Google's opt-out position is exactly the right one. If we were to wait for publishers to opt in, only current, in print works would get into the index.
I think he's almost certainly right. Because inertia and fear of losing control of their IP, most publishers would probably think it simpler and safer to do nothing. However, as I commented earlier in the Internet Library situation, it hard to see the legal significance of providing an opt-out mechanism. The sort of archiving that Google is doing may or may not fall under fair use (I don't really have an opinion on that, but let publishers opt-out is just a courtesy. Here's what an expert has to say (The Patry Copyright Blog--a great, if very detailed and technical source, for copyright discussions):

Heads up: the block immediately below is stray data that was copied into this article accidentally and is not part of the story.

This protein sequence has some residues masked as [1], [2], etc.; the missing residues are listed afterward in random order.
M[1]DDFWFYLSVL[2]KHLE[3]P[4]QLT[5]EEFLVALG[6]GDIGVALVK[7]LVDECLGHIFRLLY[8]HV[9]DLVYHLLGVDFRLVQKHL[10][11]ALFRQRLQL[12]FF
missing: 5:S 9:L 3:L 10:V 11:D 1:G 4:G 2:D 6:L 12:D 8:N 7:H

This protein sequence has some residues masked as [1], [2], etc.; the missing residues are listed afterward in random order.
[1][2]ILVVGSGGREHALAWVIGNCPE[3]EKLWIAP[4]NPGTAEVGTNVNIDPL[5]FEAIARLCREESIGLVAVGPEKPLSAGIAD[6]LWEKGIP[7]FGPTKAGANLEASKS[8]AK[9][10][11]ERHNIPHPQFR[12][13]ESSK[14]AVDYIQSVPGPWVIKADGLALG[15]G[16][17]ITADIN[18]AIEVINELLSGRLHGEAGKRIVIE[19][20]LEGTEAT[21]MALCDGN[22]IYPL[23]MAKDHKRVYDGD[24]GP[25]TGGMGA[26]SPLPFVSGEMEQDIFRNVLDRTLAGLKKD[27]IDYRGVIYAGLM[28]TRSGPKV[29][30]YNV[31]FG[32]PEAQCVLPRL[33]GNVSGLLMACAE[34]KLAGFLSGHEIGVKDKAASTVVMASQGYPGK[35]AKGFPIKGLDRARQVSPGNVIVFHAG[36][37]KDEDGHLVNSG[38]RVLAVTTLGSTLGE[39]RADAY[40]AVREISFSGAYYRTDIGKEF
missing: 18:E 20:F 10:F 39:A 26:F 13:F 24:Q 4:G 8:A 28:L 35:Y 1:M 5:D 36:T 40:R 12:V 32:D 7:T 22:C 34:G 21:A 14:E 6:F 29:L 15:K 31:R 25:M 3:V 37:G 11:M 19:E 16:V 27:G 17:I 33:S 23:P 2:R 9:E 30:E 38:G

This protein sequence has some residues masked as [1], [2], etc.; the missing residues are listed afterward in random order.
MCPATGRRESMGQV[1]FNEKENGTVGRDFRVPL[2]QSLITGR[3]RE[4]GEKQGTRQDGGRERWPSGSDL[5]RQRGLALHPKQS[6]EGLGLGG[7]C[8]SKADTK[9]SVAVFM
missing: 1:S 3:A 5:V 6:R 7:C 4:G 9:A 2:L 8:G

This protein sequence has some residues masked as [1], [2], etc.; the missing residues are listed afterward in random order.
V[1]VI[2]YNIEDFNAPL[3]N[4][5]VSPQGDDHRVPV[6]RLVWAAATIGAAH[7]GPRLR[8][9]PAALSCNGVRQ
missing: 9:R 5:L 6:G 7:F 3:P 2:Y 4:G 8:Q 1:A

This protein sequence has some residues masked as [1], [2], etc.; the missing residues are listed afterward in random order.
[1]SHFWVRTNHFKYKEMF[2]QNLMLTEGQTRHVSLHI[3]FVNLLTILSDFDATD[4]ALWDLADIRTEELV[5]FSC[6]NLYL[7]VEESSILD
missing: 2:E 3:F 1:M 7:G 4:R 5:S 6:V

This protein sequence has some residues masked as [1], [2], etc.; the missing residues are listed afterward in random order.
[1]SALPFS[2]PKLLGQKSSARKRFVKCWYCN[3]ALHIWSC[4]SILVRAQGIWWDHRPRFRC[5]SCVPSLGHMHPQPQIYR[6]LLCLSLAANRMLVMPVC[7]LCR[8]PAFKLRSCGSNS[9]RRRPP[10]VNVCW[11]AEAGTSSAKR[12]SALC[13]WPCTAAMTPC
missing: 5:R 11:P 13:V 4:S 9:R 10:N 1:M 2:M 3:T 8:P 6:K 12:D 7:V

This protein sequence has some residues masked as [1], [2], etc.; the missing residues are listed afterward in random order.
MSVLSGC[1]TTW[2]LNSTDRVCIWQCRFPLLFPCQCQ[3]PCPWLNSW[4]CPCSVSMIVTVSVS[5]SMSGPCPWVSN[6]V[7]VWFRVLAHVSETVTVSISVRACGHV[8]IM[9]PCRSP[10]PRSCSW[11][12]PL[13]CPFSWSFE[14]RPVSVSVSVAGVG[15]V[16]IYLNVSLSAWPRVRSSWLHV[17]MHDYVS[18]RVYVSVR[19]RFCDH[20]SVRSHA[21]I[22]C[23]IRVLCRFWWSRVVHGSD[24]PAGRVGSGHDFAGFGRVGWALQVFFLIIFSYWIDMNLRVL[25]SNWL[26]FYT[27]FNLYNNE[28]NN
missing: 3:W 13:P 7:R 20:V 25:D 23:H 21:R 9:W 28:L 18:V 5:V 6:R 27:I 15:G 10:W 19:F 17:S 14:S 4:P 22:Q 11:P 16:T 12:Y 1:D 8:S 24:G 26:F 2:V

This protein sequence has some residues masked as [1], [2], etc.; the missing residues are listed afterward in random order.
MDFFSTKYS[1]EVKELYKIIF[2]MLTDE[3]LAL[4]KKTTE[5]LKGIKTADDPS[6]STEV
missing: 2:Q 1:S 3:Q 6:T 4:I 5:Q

The legal issue remains the same, however: whether copying of an entire work without authorization is an infringement where the ultimate user is able to see only a few sentences of the original. Since fair use is an unconsented to use, the fact that publishers object doesn't matter, regardless of the chutzpadik way Google may have handled the issue (The Second Circuit is divided on whether bad faith is a fair use factor). And whether Google is actually an advertising behemoth that doesn't want its own service to be used to investigate itself, whether it is, therefore, a false great white knight in the culture wars (if there are any) shouldn't matter either.